Recent police and judicial actions, including the arrest of 20 activists for "subversive association" on orders from Cosenza prosecutors on 14/15 November 2002 across southern Italy (see below), and the arrest of 23 activists in relation to incidents during the G8 summit in July 2001 on charges including "psychological participation" in violent acts on orders from Genoa prosecutors on 4 December 2002, indicate the dangers of minister Pisanu´s all-encompassing approach. Members of some groups that have been called into question believe that a "preventative criminalisation" of activists is taking place in the run-up to the anti-war demonstration planned for 15 February 2003, to justify possible excesses.
Source: Speech by Interior Minister Giuseppe Pisanu in the Italian parliament 27.1.03; Il manifesto 29.1.03.
Update: Italy: Activists freed, but still under investigation
In separate hearings on 22 November and 3 December 2002, judges in Cosenza and Catanzaro (Calabria) ordered the release of the 20 activists arrested on the night of 14/15 November 2002 across southern Italy and who were accused of belonging to a "subversive association" by the Cosenza prosecutors´ office. The first releases were decreed in Cosenza for medical reasons, for four activists, while two others were considered by the judge to have "rejected violence", although they later rejected the claims, saying that they did not renege any of their activities, which were not violent in the first place. A demonstration was held in Cosenza on 23 November 2002 to call for the release of the detainees.
Lawyer Giuliano Pisapia commented that although the release of the activists was welcome, the 42 members of the "Rete del sud ribelle" activist network involved in the inquiry remained under investigation. The nature of the case against included their pre-determined intent to undertake criminal acts in Naples in March, and in Genoa in July 2001, discerned from such evidence as the fact that activists had the telephone numbers of lawyers to call in the case of emergencies.
The head of the Cosenza prosecutors´ office complained in an interview to left-wing daily "Il manifesto" of the isolation and lack of support experienced by his office after the arrests and gave an insight into the prosecution´s mode of operation. When Alfredo Serafini was asked whether he thought that charges of "subversive association" were excessive, he replied: "The charges made are extremely powerful. However, you always start from the fullest possibility to make headway in the investigation: it is always possible to reduce them later". Judges ordering the release of the activists stated that charges of subversive association, political conspiracy and threat against constitutional bodies were unsubstantiated, and that the "Rete del sud ribelle" should not be accused of violent methods despite undertaking some illegal acts, such as the occupation of some employment agencies for temporary work.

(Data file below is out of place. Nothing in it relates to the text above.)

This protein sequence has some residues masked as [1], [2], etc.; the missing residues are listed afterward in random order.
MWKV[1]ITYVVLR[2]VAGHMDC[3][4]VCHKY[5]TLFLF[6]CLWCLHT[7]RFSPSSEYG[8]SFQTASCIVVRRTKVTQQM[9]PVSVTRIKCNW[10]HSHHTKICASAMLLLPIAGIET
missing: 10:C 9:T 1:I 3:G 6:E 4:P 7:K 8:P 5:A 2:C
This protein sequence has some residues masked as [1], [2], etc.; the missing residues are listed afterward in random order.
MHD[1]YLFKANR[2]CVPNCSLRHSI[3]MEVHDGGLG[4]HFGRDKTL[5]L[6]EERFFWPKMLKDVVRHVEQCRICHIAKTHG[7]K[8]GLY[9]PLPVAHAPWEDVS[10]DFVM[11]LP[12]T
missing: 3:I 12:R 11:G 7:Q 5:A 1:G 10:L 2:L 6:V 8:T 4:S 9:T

Sources: Il manifesto, 19.11.02, 23.11.02, 24.11.02, 26.11.02, 27.11.02, 30.11.02, 13.12.02; Indymedia Italy 16.11.02; Repubblica 15.11.02, 3.12.02, 19.12.02; statement by "rete meridionale del sud ribelle" 3.12.02.
see previous Statewatch coverage, November 2002:
Italy -20 activists arrested for "subversive association"
Spotted an error? If you've spotted a problem with this page, just click once to let us know.
Statewatch does not have a corporate view, nor does it seek to create one, the views expressed are those of the author. Statewatch is not responsible for the content of external websites and inclusion of a link does not constitute an endorsement. Registered UK charity number: 1154784. Registered UK company number: 08480724. Registered company name: The Libertarian Research & Education Trust. Registered office: MayDay Rooms, 88 Fleet Street, London EC4Y 1DH. © Statewatch ISSN 1756-851X. Personal usage as private individuals "fair dealing" is allowed. We also welcome links to material on our site. Usage by those working for organisations is allowed only if the organisation holds an appropriate licence from the relevant reprographic rights organisation (eg: Copyright Licensing Agency in the UK) with such usage being subject to the terms and conditions of that licence and to local copyright law.